There are more ifs than there are answers. Given the fact that we’ve already gotten into a war on reports of weapons of mass destruction, one can’t help but feel that this could be another instance of misinformation fed to the public to garner support for some other unknown agenda. If they do exist, however, they can’t be ignored. The opposition and their various armies have few resources capable of protecting, removing or destroying such weapons. They’re going to need help from somewhere. Jordanian forces, with the backing of the West, could provide some of the answers and would mean a much smaller role for the United States. The United States, in the interim, could best serve Syria by restating its previous offer of safe passage for Assad. We, along with our allies should also be making preparations to protect some of Syria’s minority sects, which, should all Hell break loose in Damascus, will certainly bear the brunt of retribution in the worst and most horrific ways.
Last, but certainly not least, somebody has to have a good long talk with Russia and Iran. The Russians are a pesky lot, and no good can come from their alliances with Iran or Assad’s Syrian regime. I may not be able to see Putin from my backyard, but sometimes I think the reports of the end of the Cold War have been somewhat exaggerated. Both the Russians and the Iranians have been busily sending their own support to Assad and his regime in the form of missiles and munitions. By doing so, not only have they thrown a real monkey wrench into any kind of peaceful solution, but they’ve also threatened the security of Turkey and Israel. If the Soviets and the Iranians continue to supply Assad with weapons, the situation in Syria could go far beyond a civil war and become a global declaration of war. Lebanon has already felt some of the spillover when a gun battle in Tripoli between opposing sides in the Syrian uorising left four dead. It’s a lot to ask of our State Department and the people in our allies’ foreign services, but it has to be addressed.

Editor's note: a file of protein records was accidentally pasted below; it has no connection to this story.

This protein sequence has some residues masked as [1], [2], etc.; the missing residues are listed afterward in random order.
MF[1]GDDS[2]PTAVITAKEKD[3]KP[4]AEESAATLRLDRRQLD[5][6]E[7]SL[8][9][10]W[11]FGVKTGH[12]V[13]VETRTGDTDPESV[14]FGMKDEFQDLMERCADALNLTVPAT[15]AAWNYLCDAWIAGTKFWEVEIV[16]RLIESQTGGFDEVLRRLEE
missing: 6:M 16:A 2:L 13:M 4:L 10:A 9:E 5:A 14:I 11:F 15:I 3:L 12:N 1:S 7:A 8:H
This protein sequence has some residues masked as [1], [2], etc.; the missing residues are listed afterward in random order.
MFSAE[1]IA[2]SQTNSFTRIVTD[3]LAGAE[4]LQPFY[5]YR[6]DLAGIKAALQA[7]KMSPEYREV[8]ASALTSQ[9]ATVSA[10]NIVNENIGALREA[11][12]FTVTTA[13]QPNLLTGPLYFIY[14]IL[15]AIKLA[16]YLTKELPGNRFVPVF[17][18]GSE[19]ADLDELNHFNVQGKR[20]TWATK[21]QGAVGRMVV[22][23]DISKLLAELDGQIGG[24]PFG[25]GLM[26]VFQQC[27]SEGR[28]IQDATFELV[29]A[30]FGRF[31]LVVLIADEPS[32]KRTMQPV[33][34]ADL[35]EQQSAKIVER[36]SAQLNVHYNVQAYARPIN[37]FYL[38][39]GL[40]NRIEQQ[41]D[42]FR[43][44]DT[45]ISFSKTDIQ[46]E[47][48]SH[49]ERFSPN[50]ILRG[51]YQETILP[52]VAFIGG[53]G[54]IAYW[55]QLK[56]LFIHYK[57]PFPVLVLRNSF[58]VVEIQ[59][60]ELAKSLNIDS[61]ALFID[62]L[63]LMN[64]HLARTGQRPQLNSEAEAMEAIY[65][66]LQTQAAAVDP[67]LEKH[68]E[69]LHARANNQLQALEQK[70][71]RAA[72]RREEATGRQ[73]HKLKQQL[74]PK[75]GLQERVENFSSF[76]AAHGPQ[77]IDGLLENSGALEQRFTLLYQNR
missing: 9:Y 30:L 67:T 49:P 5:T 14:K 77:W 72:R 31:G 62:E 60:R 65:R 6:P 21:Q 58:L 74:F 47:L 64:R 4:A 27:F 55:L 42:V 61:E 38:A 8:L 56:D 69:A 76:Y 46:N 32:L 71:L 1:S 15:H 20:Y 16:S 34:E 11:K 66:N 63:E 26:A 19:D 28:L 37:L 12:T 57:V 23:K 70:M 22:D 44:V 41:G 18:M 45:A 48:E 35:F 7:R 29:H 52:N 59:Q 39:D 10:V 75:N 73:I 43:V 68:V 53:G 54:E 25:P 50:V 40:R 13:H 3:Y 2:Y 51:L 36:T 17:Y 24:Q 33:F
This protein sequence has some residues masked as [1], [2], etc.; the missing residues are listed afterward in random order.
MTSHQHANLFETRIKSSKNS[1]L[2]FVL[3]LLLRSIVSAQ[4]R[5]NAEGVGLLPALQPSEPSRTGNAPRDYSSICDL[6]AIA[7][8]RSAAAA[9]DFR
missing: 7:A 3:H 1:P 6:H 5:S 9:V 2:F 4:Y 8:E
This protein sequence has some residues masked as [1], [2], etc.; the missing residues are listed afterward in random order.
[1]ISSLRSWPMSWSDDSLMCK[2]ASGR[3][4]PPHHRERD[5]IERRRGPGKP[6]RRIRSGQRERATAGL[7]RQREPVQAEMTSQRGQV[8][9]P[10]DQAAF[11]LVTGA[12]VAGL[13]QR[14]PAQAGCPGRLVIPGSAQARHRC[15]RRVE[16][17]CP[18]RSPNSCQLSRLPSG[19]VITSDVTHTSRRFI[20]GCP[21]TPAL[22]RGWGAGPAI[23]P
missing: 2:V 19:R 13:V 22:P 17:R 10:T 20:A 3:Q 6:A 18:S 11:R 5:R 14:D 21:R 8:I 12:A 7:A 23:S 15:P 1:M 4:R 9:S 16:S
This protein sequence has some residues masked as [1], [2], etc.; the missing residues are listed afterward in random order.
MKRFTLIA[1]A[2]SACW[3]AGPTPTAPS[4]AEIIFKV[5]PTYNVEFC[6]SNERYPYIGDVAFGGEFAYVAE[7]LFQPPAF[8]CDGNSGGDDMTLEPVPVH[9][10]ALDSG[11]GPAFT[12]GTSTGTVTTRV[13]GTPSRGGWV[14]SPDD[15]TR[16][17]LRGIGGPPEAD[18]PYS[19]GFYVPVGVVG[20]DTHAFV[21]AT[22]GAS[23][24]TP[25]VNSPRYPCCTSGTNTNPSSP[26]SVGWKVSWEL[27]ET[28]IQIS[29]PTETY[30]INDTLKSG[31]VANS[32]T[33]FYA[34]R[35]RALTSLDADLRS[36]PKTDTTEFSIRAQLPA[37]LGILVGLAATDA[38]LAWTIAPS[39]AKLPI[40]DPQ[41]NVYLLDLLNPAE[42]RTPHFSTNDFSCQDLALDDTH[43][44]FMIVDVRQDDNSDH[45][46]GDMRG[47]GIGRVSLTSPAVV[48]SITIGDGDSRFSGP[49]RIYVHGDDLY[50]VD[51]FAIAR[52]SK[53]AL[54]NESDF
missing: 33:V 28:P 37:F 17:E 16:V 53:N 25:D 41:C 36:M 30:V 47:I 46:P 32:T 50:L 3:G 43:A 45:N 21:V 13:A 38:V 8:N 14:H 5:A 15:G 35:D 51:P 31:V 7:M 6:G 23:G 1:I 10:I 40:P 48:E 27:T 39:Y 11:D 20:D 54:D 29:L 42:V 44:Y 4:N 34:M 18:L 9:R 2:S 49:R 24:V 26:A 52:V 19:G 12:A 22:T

We in the United States, along with Great Britain, France and others whose safety and security are at risk, have to have an endgame. As much as it would please everyone involved to see the rebels take their country back in an orderly and peaceful fashion without any help, it just isn’t going to happen. We in the West will have to step in and step up, and it’s going to have to be sooner than later. If the CIA is correct and Assad has only a few weeks left, then time isn’t on our side. Desperate men do desperate and, oftentimes, deadly things. President Assad is no different. He, and the people who would like him to stay in control, can do a lot of damage while the United States and Russia continue their war of words and play with that line in the sand. The death-toll is already at 40,000 and growing by the minute. While we’re preparing to move our troops out of Afghanistan, the last thing I want is to see us do is put boots on the ground in Syria. I don’t know if this “wait and see” tactic is going to work, but I think we should do something before we’re right back where we don’t want to be – engaging in another all-out, long-term and deadly war. If Assad crosses that red line, we’re in peril as well.
“When two elephants fight, it is the grass that gets trampled.” – African proverb